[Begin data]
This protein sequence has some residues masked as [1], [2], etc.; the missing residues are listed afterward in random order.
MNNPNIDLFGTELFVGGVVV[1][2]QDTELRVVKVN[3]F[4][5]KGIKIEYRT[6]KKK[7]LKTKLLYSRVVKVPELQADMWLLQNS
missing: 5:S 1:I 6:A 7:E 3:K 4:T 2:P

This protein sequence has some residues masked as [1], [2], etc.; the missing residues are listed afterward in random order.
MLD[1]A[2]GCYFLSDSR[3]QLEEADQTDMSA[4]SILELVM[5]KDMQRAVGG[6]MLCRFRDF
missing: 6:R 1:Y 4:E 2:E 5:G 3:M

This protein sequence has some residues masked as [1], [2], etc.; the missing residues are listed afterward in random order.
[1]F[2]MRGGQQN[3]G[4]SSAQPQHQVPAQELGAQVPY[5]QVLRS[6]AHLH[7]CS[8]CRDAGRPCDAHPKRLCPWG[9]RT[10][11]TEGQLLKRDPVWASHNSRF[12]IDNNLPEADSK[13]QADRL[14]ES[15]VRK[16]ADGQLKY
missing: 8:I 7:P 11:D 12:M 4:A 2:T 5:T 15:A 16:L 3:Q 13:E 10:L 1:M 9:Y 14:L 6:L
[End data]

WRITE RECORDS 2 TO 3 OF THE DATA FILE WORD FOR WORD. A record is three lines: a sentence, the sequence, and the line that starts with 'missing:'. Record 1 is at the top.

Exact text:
This protein sequence has some residues masked as [1], [2], etc.; the missing residues are listed afterward in random order.
MLD[1]A[2]GCYFLSDSR[3]QLEEADQTDMSA[4]SILELVM[5]KDMQRAVGG[6]MLCRFRDF
missing: 6:R 1:Y 4:E 2:E 5:G 3:M

This protein sequence has some residues masked as [1], [2], etc.; the missing residues are listed afterward in random order.
[1]F[2]MRGGQQN[3]G[4]SSAQPQHQVPAQELGAQVPY[5]QVLRS[6]AHLH[7]CS[8]CRDAGRPCDAHPKRLCPWG[9]RT[10][11]TEGQLLKRDPVWASHNSRF[12]IDNNLPEADSK[13]QADRL[14]ES[15]VRK[16]ADGQLKY
missing: 8:I 7:P 11:D 12:M 4:A 2:T 5:T 15:A 16:L 3:Q 13:E 10:L 1:M 9:Y 14:L 6:L